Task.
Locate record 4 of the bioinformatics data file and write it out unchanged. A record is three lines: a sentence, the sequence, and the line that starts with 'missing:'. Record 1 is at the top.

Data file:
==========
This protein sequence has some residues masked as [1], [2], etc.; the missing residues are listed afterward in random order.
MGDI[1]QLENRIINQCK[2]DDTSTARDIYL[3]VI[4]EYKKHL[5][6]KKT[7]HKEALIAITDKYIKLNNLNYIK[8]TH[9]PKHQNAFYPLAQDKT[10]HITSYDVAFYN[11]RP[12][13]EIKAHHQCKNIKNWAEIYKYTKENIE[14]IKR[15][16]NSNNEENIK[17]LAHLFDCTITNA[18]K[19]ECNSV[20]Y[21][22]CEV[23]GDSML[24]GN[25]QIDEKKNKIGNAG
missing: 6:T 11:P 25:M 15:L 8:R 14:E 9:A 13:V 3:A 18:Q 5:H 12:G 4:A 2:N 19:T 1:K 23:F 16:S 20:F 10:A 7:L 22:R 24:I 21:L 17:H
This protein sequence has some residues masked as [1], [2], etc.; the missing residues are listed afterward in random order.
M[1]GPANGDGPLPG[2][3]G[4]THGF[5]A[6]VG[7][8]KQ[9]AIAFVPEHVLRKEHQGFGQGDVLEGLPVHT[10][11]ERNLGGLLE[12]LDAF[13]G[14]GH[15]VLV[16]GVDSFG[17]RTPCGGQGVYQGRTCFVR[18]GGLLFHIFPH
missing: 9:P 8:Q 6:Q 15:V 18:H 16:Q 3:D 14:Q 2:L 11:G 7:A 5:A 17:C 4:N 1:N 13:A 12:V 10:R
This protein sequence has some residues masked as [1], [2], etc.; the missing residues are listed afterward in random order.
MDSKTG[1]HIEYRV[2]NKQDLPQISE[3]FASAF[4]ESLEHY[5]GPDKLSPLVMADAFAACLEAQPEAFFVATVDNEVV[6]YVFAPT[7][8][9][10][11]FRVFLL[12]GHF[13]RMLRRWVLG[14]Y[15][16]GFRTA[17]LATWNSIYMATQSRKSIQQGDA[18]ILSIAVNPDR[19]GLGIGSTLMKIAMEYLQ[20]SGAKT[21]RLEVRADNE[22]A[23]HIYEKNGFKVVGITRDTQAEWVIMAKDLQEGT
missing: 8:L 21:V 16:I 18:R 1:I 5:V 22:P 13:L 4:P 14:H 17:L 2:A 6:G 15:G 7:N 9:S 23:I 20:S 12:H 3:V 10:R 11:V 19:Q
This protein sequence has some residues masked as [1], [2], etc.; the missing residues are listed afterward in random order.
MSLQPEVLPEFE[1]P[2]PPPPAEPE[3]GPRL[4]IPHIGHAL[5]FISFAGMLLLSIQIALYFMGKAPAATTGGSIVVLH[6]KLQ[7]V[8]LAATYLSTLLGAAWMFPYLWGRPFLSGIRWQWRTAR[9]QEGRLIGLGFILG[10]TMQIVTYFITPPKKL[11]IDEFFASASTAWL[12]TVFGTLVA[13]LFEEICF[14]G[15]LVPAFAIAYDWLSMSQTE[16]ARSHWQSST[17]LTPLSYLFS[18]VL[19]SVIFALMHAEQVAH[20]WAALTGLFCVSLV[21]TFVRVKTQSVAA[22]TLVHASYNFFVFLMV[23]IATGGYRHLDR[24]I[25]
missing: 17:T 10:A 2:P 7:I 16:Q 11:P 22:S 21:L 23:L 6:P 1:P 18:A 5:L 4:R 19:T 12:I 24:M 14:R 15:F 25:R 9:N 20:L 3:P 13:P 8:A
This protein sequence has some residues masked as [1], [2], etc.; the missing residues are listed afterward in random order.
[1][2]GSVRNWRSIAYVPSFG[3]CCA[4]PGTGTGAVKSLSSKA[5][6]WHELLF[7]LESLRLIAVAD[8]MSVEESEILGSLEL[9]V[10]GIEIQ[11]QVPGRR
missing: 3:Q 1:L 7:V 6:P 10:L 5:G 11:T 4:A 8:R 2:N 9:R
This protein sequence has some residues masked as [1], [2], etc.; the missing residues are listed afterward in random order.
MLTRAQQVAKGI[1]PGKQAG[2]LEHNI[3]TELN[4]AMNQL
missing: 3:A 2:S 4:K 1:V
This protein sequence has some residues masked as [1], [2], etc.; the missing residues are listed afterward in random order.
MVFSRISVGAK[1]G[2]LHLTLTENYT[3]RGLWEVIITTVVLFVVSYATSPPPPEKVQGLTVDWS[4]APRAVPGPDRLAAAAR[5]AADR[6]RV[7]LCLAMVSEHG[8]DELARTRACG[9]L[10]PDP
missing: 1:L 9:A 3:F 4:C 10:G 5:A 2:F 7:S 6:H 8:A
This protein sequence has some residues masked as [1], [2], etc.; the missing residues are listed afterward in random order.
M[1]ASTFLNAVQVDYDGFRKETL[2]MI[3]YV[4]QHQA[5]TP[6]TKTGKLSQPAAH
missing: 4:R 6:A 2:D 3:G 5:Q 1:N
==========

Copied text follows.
This protein sequence has some residues masked as [1], [2], etc.; the missing residues are listed afterward in random order.
MSLQPEVLPEFE[1]P[2]PPPPAEPE[3]GPRL[4]IPHIGHAL[5]FISFAGMLLLSIQIALYFMGKAPAATTGGSIVVLH[6]KLQ[7]V[8]LAATYLSTLLGAAWMFPYLWGRPFLSGIRWQWRTAR[9]QEGRLIGLGFILG[10]TMQIVTYFITPPKKL[11]IDEFFASASTAWL[12]TVFGTLVA[13]LFEEICF[14]G[15]LVPAFAIAYDWLSMSQTE[16]ARSHWQSST[17]LTPLSYLFS[18]VL[19]SVIFALMHAEQVAH[20]WAALTGLFCVSLV[21]TFVRVKTQSVAA[22]TLVHASYNFFVFLMV[23]IATGGYRHLDR[24]I[25]
missing: 17:T 10:A 2:P 7:I 16:Q 11:P 22:S 21:L 23:L 6:P 1:P 18:A 5:L 4:R 19:T 12:I 24:M 14:R 15:F 25:R 9:N 20:L 3:P 13:P 8:A